Twin acts as control sample for space nutrition study
While Scott Kelly is on a one-year mission aboard the International Space Station, scientists from NASA’s Nutritional Biochemistry Lab will track his nutritional status via blood and urine samples provided before, during and after the space missions. This information is compiled for all astronauts, but in Scott’s case there exists a ground-based control for comparison. His twin brother, Mark, will remain on Earth and has agreed to provide his biochemical profile.
Planning adequate nutrition for long journeys is nothing new. Centuries ago, scurvy — a severe depletion of Vitamin C — was a major health risk on board ocean voyages. But today’s explorers cross space with no chance of finding a palm-fringed island along the way. All nutritional needs must be met aboard.
“Nutrition is vital to the mission,” Scott M Smith, PhD, said. “Without proper nutrition for the astronauts, the mission will fail. It’s that simple.”
Smith and his colleagues at NASA’s Human Research Program research the requirements for long-duration spaceflight, and its unique challenges.
Astronauts tend to eat while in space due to being very busy and menu fatigue. The environment also impacts their nutrition needs: beyond microgravity, higher radiation exposure, higher atmosphere levels of carbon dioxide, temperature and humidity can all have profound effects on health, such as bone and muscle loss, cardiovascular degradation, impairment of immune function, neurovestibular changes and vision changes.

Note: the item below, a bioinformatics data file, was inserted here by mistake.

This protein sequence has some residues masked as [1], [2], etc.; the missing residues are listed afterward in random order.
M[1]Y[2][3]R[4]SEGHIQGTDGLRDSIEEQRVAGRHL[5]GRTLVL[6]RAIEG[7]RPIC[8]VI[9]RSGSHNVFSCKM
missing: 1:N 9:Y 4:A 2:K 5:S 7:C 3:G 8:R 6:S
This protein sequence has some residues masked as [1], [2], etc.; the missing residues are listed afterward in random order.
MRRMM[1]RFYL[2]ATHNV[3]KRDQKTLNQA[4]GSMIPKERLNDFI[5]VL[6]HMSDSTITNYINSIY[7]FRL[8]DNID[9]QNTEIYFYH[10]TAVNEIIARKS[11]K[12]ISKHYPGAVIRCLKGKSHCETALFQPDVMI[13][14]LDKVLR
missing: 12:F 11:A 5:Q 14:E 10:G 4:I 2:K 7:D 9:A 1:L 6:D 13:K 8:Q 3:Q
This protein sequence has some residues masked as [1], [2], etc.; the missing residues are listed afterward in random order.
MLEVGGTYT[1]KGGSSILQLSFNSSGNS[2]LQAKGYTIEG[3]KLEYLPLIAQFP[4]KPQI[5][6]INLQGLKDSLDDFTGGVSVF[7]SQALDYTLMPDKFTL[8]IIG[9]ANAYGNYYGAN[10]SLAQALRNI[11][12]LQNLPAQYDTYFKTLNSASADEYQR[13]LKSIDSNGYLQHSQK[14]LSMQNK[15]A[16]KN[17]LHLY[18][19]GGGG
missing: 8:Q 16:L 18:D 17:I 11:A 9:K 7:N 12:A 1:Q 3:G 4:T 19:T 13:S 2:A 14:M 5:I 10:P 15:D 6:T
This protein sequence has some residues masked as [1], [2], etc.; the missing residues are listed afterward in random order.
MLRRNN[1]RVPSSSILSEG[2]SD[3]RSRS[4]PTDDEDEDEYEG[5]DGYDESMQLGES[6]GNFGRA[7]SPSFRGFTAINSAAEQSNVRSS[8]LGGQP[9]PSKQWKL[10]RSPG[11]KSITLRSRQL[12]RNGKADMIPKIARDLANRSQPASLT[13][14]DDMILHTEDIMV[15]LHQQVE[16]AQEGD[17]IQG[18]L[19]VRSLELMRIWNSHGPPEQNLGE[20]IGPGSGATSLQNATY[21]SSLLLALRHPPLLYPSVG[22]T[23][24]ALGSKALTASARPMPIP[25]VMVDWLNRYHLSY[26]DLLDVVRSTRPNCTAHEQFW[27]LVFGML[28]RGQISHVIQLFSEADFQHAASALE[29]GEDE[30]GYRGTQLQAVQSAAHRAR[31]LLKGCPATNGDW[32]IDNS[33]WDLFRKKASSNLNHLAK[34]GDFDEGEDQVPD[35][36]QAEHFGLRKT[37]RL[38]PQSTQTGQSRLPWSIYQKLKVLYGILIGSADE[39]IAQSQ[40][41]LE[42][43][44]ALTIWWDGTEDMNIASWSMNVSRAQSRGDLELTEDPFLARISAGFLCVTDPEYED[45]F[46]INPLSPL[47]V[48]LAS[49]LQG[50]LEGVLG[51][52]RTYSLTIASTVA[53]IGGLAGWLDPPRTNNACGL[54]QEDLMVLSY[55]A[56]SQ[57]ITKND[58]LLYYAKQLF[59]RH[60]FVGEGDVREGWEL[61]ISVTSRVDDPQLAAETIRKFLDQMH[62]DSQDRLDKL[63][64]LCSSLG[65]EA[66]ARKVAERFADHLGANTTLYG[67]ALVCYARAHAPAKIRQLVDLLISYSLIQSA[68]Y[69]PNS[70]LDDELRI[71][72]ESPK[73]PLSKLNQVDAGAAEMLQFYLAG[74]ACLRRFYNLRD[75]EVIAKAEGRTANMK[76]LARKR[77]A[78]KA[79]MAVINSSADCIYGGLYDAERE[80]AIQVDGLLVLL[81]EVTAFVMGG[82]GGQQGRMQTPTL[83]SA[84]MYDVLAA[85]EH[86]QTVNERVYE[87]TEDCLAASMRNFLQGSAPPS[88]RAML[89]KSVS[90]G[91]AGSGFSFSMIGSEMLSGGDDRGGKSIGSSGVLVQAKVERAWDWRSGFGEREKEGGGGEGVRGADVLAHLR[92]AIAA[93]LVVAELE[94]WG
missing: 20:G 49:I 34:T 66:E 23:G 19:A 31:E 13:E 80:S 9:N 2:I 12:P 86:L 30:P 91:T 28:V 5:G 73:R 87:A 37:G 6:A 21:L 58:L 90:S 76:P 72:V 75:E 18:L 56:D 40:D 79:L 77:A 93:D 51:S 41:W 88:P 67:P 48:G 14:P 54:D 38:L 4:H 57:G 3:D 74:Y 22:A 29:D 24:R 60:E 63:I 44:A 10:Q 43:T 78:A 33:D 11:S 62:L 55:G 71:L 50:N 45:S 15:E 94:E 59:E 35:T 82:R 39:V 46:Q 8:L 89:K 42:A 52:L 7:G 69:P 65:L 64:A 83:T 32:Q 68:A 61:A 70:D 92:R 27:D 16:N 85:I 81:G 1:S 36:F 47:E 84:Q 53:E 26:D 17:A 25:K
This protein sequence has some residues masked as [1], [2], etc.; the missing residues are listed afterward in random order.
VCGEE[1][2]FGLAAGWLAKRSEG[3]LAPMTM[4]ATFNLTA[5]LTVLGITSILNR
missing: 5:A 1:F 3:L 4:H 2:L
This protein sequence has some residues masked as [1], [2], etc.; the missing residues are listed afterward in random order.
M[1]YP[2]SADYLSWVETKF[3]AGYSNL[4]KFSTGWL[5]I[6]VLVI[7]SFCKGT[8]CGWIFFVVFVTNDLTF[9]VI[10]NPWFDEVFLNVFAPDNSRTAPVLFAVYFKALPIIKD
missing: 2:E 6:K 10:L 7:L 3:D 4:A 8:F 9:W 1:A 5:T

As mission durations increase and as NASA prepares for the journey to Mars, it is important to understand how the human body changes with longer exposures to microgravity and higher radiation doses. The Biochemical Profile project examines nutritional markers such as proteins, vitamins, minerals, bone markers, hormones, metabolites, immune function, antioxidants and general chemistry to better understand these changes.
The future of spaceflight includes human space exploration that will go beyond low-Earth orbit, such as a journey to Mars that could last as long as 30 months or more. The human body could experience several physiological effects in this prolonged environment including weight loss, fluid shifts, dehydration, constipation, calcium loss, potassium loss and motion sickness.
“The food system will be of utmost importance for combating these effects from long-duration missions,” Smith said. “But to be helpful, food must also be palatable, nutritious and safe, even after months in storage. If astronauts do not eat well, they will not receive the necessary nutrients to keep them healthy.”
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